Raising awareness on the importance of mental health in sports

Mental health struggles among athletes hasn’t always been a common conversation in the locker room. However, work is being done to help raise awareness and bring these issues — especially for student athletes — to the forefront.

While 1 in 5 U.S. adults say they struggle with a mental health issue each year, an increasing number of student athletes say they have more mental health concerns now than they did before the pandemic.

The mental health challenges facing youth in general is concerning enough to prompt the declaration of a national crisis, and urge an advisory from the U.S. surgeon general on the dangers of social media use on mental health.

As the presenting sponsor of this year’s Hockey Day Minnesota, it was a good opportunity to highlight the topic of mental health to an audience of student athletes.

As part of that sponsorship, Minnesota Wild’s former player Mark Parrish sat down with current Wild player Marcus Foligno to talk about the importance of mental health awareness in sports. Watch the full conversation below.

Minnesota Wild Marcus Foligno and Wild Alumni Mark Parrish talk about mental health

If you are the parent of a student athlete who could use support, or if you could use help with your own mental health, there are a number of tips and resources to help.

Mental health tips for student athletes

1. Find a support network

Having a solid group of teammates, friends, family and even mental health professionals to lean on when things get tough can go a long way in helping your mental well-being. Find people who you feel comfortable sharing your concerns with and know that it may be multiple people for each challenge, depending on your needs. Perhaps you can confide in your coach about how to cope with stress during the game, or vent to a teammate after a big loss. Connection can be crucial for coping.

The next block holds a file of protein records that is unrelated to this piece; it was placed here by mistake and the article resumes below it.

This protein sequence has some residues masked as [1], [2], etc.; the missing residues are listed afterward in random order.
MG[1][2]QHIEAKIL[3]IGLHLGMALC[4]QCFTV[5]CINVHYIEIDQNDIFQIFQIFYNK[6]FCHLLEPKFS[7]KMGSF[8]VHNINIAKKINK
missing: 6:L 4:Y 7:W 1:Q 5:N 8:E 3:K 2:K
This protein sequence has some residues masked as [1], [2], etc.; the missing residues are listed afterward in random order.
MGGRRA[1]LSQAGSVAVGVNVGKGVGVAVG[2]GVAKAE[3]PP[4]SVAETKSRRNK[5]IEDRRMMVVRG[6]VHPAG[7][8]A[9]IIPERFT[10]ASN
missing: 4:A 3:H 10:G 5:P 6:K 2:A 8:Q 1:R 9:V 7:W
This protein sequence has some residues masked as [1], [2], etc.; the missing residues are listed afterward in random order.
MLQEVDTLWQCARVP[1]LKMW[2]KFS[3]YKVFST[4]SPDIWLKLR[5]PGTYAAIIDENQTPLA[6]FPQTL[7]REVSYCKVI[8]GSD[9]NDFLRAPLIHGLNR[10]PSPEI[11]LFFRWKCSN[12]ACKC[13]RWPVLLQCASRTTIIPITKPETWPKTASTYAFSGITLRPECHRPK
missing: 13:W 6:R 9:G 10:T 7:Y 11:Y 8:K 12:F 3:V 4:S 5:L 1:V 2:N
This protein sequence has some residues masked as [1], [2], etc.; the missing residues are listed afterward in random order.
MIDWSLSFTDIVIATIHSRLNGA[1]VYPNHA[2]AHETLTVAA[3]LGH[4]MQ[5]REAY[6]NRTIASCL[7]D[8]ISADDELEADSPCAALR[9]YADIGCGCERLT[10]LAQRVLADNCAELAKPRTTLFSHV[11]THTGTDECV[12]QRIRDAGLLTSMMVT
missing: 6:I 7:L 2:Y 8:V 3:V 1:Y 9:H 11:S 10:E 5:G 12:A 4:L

2. Take a break from social media

While your social media network may be an engaging way to connect with teammates and friends, it can also serve as an unhealthy platform of negativity and criticism. Taking frequent breaks or setting time limits can help. You may also want to turn off notifications to avoid the temptation. Opt for in-person connection, instead. 

3. Explore other experiences

Understand that while it can feel like sports is dominating your life, you’re still learning about yourself and who you want to be. Make time for other experiences that help expose you to something new — take an art class or make time to volunteer. It may help provide distraction and a breath of fresh air to your time as a competitor.

For more resources to help with mental health concerns, check out our Hockey Day Minnesota site.

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